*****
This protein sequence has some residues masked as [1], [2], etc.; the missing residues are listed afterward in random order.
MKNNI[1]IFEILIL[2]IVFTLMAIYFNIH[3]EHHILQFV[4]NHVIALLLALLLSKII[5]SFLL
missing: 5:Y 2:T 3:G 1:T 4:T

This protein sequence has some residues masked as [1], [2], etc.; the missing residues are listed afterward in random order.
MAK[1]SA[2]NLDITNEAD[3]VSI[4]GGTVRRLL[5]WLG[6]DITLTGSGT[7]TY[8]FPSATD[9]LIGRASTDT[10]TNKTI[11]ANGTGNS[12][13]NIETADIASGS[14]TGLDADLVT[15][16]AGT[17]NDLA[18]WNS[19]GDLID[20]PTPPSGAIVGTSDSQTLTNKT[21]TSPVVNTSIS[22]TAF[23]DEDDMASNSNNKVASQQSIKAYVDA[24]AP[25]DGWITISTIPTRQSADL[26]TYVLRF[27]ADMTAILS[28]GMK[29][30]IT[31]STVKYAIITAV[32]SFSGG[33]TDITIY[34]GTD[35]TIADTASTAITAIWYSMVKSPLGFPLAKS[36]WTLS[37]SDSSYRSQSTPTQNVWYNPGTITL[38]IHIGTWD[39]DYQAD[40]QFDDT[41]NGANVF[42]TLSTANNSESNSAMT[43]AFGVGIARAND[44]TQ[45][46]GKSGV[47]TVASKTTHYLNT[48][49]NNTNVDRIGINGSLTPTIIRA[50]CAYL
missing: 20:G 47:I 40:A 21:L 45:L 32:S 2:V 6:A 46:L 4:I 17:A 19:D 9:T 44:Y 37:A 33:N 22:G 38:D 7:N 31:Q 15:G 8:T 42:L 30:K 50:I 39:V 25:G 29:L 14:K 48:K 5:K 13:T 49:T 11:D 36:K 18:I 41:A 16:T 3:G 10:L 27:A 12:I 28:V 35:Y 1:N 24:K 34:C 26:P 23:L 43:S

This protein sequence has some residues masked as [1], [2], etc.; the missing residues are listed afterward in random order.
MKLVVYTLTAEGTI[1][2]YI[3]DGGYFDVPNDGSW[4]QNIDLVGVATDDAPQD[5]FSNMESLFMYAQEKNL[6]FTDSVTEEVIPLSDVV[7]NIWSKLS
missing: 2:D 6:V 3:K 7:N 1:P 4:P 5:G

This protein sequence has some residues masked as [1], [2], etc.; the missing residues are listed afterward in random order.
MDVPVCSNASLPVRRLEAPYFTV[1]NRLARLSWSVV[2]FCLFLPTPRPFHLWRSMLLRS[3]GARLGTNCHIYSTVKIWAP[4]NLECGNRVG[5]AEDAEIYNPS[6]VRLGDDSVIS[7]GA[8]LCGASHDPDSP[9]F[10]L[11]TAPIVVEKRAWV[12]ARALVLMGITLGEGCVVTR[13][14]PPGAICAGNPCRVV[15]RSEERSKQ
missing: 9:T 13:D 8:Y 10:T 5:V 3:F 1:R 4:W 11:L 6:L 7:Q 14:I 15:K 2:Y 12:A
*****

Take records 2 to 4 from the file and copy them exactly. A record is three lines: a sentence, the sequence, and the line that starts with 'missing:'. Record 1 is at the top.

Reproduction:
This protein sequence has some residues masked as [1], [2], etc.; the missing residues are listed afterward in random order.
MAK[1]SA[2]NLDITNEAD[3]VSI[4]GGTVRRLL[5]WLG[6]DITLTGSGT[7]TY[8]FPSATD[9]LIGRASTDT[10]TNKTI[11]ANGTGNS[12][13]NIETADIASGS[14]TGLDADLVT[15][16]AGT[17]NDLA[18]WNS[19]GDLID[20]PTPPSGAIVGTSDSQTLTNKT[21]TSPVVNTSIS[22]TAF[23]DEDDMASNSNNKVASQQSIKAYVDA[24]AP[25]DGWITISTIPTRQSADL[26]TYVLRF[27]ADMTAILS[28]GMK[29][30]IT[31]STVKYAIITAV[32]SFSGG[33]TDITIY[34]GTD[35]TIADTASTAITAIWYSMVKSPLGFPLAKS[36]WTLS[37]SDSSYRSQSTPTQNVWYNPGTITL[38]IHIGTWD[39]DYQAD[40]QFDDT[41]NGANVF[42]TLSTANNSESNSAMT[43]AFGVGIARAND[44]TQ[45][46]GKSGV[47]TVASKTTHYLNT[48][49]NNTNVDRIGINGSLTPTIIRA[50]CAYL
missing: 20:G 47:I 40:A 21:L 45:L 32:S 2:V 6:A 46:L 4:I 17:A 19:D 9:T 44:Y 37:A 33:N 22:G 38:D 7:N 31:Q 15:G 8:T 42:L 30:K 50:I 39:V 25:G 29:L 14:K 48:K 5:K 13:T 49:T 11:D 36:K 18:I 41:A 16:T 3:G 10:L 27:A 12:I 28:V 35:Y 1:N 24:K 34:C 26:P 23:L 43:S

This protein sequence has some residues masked as [1], [2], etc.; the missing residues are listed afterward in random order.
MKLVVYTLTAEGTI[1][2]YI[3]DGGYFDVPNDGSW[4]QNIDLVGVATDDAPQD[5]FSNMESLFMYAQEKNL[6]FTDSVTEEVIPLSDVV[7]NIWSKLS
missing: 2:D 6:V 3:K 7:N 1:P 4:P 5:G

This protein sequence has some residues masked as [1], [2], etc.; the missing residues are listed afterward in random order.
MDVPVCSNASLPVRRLEAPYFTV[1]NRLARLSWSVV[2]FCLFLPTPRPFHLWRSMLLRS[3]GARLGTNCHIYSTVKIWAP[4]NLECGNRVG[5]AEDAEIYNPS[6]VRLGDDSVIS[7]GA[8]LCGASHDPDSP[9]F[10]L[11]TAPIVVEKRAWV[12]ARALVLMGITLGEGCVVTR[13][14]PPGAICAGNPCRVV[15]RSEERSKQ
missing: 9:T 13:D 8:Y 10:T 5:V 3:F 1:R 4:W 11:L 6:L 7:Q 14:I 15:K 2:Y 12:A